In my experience roundabouts would improve far more if people would signal their exits and slowdown inside the roundabout. The signalling issue is something the police should really crackdown hard on one weekend, handing out a billion warnings, and then enforcing aggressively for awhile after that to get people to start doing it. The speed is also an issue; people are simultaneously reluctant to claim space in a roundabout, and then once they're in it, pour on the gas to get out. Slower speeds would make it easier for other drivers to get into the roundabout and also make it safer for pedestrians and cyclists. Maybe they need to install speed bumps on the exits to the roundabouts.
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#11
Roundabouts have been for about the last fifteen years the fashionable trend among urban planners. Therefore they are dropped willy-nilly anywhere and everywhere whether they make sense or not.
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#12
(01-22-2015, 08:35 AM)jamincan Wrote: Maybe they should put signs up prior to entering the roundabout reminding drivers to watch for pedestrians and cyclists. ... Maybe they need to install speed bumps on the exits to the roundabouts.

Signs don't really do much to affect behavior. The biggest influence is the design - there is a world of difference between the highway-offramp-style roundabouts the Region is building, and the Dutch style that have narrower lanes, sharper turns into and out of the roundabout, shorter crossing distances for pedestrians, etc.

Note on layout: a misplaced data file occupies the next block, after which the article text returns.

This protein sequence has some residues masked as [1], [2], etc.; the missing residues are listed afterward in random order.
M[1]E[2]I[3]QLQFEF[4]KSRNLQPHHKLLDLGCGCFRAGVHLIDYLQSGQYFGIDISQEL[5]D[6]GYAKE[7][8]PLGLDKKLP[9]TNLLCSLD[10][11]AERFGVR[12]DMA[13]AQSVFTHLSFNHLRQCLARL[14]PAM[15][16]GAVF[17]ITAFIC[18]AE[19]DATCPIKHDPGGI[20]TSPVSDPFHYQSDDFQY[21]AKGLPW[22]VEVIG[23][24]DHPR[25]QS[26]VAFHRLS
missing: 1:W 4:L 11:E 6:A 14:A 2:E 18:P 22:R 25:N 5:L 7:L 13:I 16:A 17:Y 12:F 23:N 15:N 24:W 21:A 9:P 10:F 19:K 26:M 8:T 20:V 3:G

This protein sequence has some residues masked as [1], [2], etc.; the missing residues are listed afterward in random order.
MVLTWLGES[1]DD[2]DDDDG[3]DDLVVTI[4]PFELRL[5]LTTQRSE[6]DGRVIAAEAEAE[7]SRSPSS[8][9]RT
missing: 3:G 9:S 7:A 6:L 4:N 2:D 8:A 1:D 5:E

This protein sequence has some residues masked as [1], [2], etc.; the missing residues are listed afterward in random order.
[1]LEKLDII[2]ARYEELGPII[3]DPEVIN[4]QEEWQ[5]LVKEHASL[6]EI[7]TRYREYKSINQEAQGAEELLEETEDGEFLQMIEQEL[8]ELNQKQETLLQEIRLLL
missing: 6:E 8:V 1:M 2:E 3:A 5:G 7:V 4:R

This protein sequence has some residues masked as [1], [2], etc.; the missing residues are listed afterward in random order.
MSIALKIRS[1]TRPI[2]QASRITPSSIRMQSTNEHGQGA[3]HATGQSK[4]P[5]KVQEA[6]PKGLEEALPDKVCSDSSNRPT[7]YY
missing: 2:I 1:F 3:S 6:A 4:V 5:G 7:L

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#13
We just need to include roundabout test in Driver License now... or is it already included?
I imagine many people would fail badly...ha

I support roundabouts, but 3-lane may be too crazy for KW people
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#14
(01-22-2015, 08:39 AM)BuildingScout Wrote: Roundabouts have been for about the last fifteen years the fashionable trend among urban planners. Therefore they are dropped willy-nilly anywhere and everywhere whether they make sense or not.
That's more of a civil engineering/road design concern than an urban planning one.

(01-22-2015, 10:14 AM)jerryhung Wrote: We just need to include roundabout test in Driver License now... or is it already included?
I imagine many people would fail badly...ha

I support roundabouts, but 3-lane may be too crazy for KW people

Roundabouts are part of the driver training curriculum (both in class and the road test portion). I'm unsure as to whether its been incorporated into the licensing test itself. It probably wouldn't hurt, especially in Waterloo Region. 
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#15
(01-22-2015, 10:06 AM)mpd618 Wrote:
(01-22-2015, 08:35 AM)jamincan Wrote: Maybe they should put signs up prior to entering the roundabout reminding drivers to watch for pedestrians and cyclists. ... Maybe they need to install speed bumps on the exits to the roundabouts.

Signs don't really do much to affect behavior. The biggest influence is the design - there is a world of difference between the highway-offramp-style roundabouts the Region is building, and the Dutch style that have narrower lanes, sharper turns into and out of the roundabout, shorter crossing distances for pedestrians, etc.

In Europe large roundabouts and/or roundabouts that support heavy traffic have one more distinguishing feature: Overpasses/underpasses for pedestrians and cyclists. 

Yes this costs more. A lot more. Evidently Europeans value human life a lot more than do our local planners and politicians.